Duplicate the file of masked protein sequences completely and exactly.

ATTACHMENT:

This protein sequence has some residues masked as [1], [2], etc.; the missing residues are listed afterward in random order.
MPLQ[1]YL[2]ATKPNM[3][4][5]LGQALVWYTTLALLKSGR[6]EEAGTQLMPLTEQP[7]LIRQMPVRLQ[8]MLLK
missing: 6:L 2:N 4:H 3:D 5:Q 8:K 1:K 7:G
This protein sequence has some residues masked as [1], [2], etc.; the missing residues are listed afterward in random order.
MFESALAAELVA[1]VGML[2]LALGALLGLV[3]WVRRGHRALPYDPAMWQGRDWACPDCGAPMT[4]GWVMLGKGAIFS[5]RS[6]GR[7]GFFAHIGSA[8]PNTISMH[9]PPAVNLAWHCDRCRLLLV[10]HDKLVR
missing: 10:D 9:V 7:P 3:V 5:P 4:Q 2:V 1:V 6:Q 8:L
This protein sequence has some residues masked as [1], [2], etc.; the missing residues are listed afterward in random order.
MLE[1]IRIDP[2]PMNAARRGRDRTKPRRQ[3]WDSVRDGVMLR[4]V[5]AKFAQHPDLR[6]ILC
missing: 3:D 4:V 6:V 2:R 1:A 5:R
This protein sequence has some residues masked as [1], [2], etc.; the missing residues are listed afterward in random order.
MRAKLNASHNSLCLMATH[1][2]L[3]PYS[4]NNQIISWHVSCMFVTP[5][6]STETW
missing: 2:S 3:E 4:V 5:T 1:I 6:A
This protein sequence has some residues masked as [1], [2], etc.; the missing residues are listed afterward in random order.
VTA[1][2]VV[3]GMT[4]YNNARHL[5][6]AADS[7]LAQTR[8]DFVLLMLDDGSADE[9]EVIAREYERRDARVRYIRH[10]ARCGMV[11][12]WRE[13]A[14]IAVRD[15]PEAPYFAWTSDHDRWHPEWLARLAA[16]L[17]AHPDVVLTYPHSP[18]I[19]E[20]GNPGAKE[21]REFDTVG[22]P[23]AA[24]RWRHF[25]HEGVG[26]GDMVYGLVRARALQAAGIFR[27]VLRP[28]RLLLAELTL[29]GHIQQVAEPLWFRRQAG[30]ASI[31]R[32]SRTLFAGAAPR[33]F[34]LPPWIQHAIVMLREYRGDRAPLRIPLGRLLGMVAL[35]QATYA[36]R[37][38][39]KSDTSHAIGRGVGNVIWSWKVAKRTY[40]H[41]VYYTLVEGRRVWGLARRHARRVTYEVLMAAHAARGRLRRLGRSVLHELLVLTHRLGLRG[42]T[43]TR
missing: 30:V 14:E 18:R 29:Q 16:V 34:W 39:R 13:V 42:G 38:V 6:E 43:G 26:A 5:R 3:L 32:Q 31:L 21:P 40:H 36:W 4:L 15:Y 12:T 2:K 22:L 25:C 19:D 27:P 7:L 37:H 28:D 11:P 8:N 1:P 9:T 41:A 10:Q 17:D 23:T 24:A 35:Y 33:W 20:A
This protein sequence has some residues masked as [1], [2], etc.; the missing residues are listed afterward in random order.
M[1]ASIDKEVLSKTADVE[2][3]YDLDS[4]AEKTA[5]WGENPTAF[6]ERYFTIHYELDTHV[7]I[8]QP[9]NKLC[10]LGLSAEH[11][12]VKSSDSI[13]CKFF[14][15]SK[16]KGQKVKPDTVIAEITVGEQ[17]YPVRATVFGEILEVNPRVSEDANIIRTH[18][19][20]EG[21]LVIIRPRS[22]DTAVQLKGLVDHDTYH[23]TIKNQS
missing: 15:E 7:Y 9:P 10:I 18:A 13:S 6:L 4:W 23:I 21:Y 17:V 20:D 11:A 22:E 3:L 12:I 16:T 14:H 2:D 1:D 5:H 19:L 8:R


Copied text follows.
This protein sequence has some residues masked as [1], [2], etc.; the missing residues are listed afterward in random order.
MPLQ[1]YL[2]ATKPNM[3][4][5]LGQALVWYTTLALLKSGR[6]EEAGTQLMPLTEQP[7]LIRQMPVRLQ[8]MLLK
missing: 6:L 2:N 4:H 3:D 5:Q 8:K 1:K 7:G
This protein sequence has some residues masked as [1], [2], etc.; the missing residues are listed afterward in random order.
MFESALAAELVA[1]VGML[2]LALGALLGLV[3]WVRRGHRALPYDPAMWQGRDWACPDCGAPMT[4]GWVMLGKGAIFS[5]RS[6]GR[7]GFFAHIGSA[8]PNTISMH[9]PPAVNLAWHCDRCRLLLV[10]HDKLVR
missing: 10:D 9:V 7:P 3:V 5:P 4:Q 2:V 1:V 6:Q 8:L
This protein sequence has some residues masked as [1], [2], etc.; the missing residues are listed afterward in random order.
MLE[1]IRIDP[2]PMNAARRGRDRTKPRRQ[3]WDSVRDGVMLR[4]V[5]AKFAQHPDLR[6]ILC
missing: 3:D 4:V 6:V 2:R 1:A 5:R
This protein sequence has some residues masked as [1], [2], etc.; the missing residues are listed afterward in random order.
MRAKLNASHNSLCLMATH[1][2]L[3]PYS[4]NNQIISWHVSCMFVTP[5][6]STETW
missing: 2:S 3:E 4:V 5:T 1:I 6:A
This protein sequence has some residues masked as [1], [2], etc.; the missing residues are listed afterward in random order.
VTA[1][2]VV[3]GMT[4]YNNARHL[5][6]AADS[7]LAQTR[8]DFVLLMLDDGSADE[9]EVIAREYERRDARVRYIRH[10]ARCGMV[11][12]WRE[13]A[14]IAVRD[15]PEAPYFAWTSDHDRWHPEWLARLAA[16]L[17]AHPDVVLTYPHSP[18]I[19]E[20]GNPGAKE[21]REFDTVG[22]P[23]AA[24]RWRHF[25]HEGVG[26]GDMVYGLVRARALQAAGIFR[27]VLRP[28]RLLLAELTL[29]GHIQQVAEPLWFRRQAG[30]ASI[31]R[32]SRTLFAGAAPR[33]F[34]LPPWIQHAIVMLREYRGDRAPLRIPLGRLLGMVAL[35]QATYA[36]R[37][38][39]KSDTSHAIGRGVGNVIWSWKVAKRTY[40]H[41]VYYTLVEGRRVWGLARRHARRVTYEVLMAAHAARGRLRRLGRSVLHELLVLTHRLGLRG[42]T[43]TR
missing: 30:V 14:E 18:R 29:Q 16:V 34:W 39:R 13:V 42:G 38:V 6:E 43:G 26:A 5:R 3:L 32:Q 31:L 21:P 40:H 36:W 4:L 15:Y 12:T 2:K 22:L 25:C 19:D 27:P 7:L 37:H 28:D 11:P 8:N 1:P 9:T 41:A 10:Q 17:D 23:T 24:A 35:Y 33:W 20:A
This protein sequence has some residues masked as [1], [2], etc.; the missing residues are listed afterward in random order.
M[1]ASIDKEVLSKTADVE[2][3]YDLDS[4]AEKTA[5]WGENPTAF[6]ERYFTIHYELDTHV[7]I[8]QP[9]NKLC[10]LGLSAEH[11][12]VKSSDSI[13]CKFF[14][15]SK[16]KGQKVKPDTVIAEITVGEQ[17]YPVRATVFGEILEVNPRVSEDANIIRTH[18][19][20]EG[21]LVIIRPRS[22]DTAVQLKGLVDHDTYH[23]TIKNQS
missing: 15:E 7:Y 9:P 10:I 18:A 13:S 6:L 4:W 23:I 21:Y 17:V 20:D 11:A 22:E 3:L 12:I 16:T 14:H 2:D 1:D 5:H 19:L 8:R